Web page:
Bossip Video

Here’s a simple truth that escapes white people who refuse to see systemic racism in America even when it’s brightly shining right in their pale and deliberately obtuse faces; calling Black people’s natural hair “unprofessional” is racist AF.

Natural Hair

Source: Delmaine Donson / Getty

Imagine telling a Black person that the way their hair grows naturally out of their heads violates company policy (or any societal standard for that matter) and not seeing yourself as the practitioner of white supremacy that you clearly are.

Anyway, medical testing supply company American Screening, LLC, owes a former Black employee $50,000 after the employee was fired because she refused to wear a wig that, for lack of a better descriptor, made her look whiter in the eyes of white people resulting in a racial discrimination lawsuit filed by the U.S. Equal Opportunity Commission, a federal agency.

Citing the lawsuit, the EEOC reports that a Black employee was selected for a sales position with American Screening while wearing a wig with long, straight hair.

After she stopped wearing the wig and started wearing her natural hair the company’s owner instructed a human resources manager to counsel the employee about her hair and “looking more professional,” complaining that the worker “came in with beautiful hair.” The employee who had type 4-A hair was then directly told by the owner to wear wigs again and was subsequently fired when she refused and wore her hair as it grew out of her scalp.

The company later hired a white worker in her place, according to the EEOC’s lawsuit:

Such alleged conduct violates Title VII of the Civil Rights Act of 1964, which prohibits firing employees or subjecting them to different terms and conditions of employment because of their race.  The EEOC filed suit after first attempting to reach a pre-litigation settlement through its administrative conciliation process.  The suit (EEOC v. American Screening Case No. 22-01674) had been pending in the U.S. District Court for the Western District of Louisiana and was resolved by a consent decree, which was entered by the court on April 4, 2024.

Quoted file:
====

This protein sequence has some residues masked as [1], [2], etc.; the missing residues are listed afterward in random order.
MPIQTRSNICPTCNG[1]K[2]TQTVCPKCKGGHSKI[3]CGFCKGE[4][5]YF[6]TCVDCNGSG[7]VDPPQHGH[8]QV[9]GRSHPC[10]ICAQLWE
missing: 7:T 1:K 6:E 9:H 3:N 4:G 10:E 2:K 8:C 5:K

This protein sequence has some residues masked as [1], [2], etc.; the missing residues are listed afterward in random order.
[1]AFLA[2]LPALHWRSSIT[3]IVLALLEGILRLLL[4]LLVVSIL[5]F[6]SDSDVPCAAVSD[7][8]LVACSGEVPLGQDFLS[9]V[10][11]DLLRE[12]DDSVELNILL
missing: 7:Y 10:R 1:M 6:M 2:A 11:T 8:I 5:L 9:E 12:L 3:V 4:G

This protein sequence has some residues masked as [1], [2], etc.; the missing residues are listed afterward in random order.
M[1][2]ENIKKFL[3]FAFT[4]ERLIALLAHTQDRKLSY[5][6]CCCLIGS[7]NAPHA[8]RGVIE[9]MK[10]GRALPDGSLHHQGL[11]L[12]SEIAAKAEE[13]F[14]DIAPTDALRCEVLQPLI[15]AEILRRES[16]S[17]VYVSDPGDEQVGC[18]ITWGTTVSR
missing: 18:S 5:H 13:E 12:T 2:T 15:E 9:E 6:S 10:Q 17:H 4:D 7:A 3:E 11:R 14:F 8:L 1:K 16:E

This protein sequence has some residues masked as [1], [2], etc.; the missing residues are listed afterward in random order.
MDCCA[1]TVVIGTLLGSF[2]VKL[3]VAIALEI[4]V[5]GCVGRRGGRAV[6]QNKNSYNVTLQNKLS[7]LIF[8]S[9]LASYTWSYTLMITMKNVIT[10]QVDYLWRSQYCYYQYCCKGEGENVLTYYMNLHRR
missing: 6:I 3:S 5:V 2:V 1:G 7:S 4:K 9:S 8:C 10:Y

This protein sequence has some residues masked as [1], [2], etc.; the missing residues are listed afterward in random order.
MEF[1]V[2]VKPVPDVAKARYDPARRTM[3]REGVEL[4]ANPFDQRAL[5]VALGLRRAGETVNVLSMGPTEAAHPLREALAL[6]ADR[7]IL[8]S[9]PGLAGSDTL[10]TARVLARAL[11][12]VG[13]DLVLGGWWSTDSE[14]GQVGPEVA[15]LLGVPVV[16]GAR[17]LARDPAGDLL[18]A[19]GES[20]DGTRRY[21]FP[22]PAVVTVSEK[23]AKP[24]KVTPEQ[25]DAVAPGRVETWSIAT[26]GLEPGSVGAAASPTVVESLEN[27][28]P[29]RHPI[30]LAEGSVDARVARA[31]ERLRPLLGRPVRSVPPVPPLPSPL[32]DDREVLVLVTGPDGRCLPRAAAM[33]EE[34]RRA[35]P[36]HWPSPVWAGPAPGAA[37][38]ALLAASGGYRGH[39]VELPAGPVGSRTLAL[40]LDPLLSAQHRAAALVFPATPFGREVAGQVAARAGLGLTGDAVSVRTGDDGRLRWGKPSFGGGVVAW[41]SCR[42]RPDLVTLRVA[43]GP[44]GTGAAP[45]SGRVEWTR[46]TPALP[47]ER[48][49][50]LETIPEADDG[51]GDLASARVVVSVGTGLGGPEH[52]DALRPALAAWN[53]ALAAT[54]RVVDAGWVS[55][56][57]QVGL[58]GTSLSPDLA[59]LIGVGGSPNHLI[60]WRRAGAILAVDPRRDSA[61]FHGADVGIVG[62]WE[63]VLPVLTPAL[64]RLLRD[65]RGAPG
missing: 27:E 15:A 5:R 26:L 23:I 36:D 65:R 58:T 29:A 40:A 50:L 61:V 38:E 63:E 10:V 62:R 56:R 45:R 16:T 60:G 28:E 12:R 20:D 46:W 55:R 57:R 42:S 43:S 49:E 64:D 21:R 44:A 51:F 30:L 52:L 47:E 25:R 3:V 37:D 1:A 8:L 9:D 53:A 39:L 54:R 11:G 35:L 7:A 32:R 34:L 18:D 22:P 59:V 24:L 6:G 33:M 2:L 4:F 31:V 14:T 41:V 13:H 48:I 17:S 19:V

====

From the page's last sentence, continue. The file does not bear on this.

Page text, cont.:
The same color-redacted people who will claim the CROWN Act was birthed from Black people complaining over nothing will likely turn a blind (and delusional) eye to how obvious it is that when the company’s owner referenced the ex-employee’s “beautiful hair,” they really just meant “white hair.” It’s exactly the same thing that people really mean when they reference “good hair.”

This isn’t the first time this has happened.

You might remember earlier this year when a white superintendent in Texas took out a full newspaper ad defending the continued suspension of  Darryl George, a Black student who was suspended from school over his locs. That educational official stated brazenly that “being an American requires conformity with the positive benefit of unity,” which was basically MAGA speak for, “Change your nappy Black hair to something whitey-approved or ‘Murica will be reintroducing you to its good old friend Jim Crow.”

“Just as an employer may not ask an employee to change or conceal their skin color, an employer may not ask an employee to change their natural hair texture,” EEOC Chair Charlotte Burrows said in a statement. “Unfortunately, this form of discrimination continues to limit employment opportunities for Black workers, even today.”

The EEOC’s senior trial attorney, Elizabeth Owen, agrees:

“Professionalism standards rooted in prejudices associated with racial characteristics are unlawful,” she said. “No one should be terminated or treated differently because of hair texture associated with their race, under the guise of what is supposedly professional or not.”

Last April, American Screening filed for Chapter 11 bankruptcy protection. It’s unclear why the company fell on hard times. Maybe it was due to the bad business practices, or maybe it’s KKKarma for racists who think an afro is a thing that precludes a Black employee from looking “professional.”


Bossip Comment Policy
Please read our Comment Policy before commenting.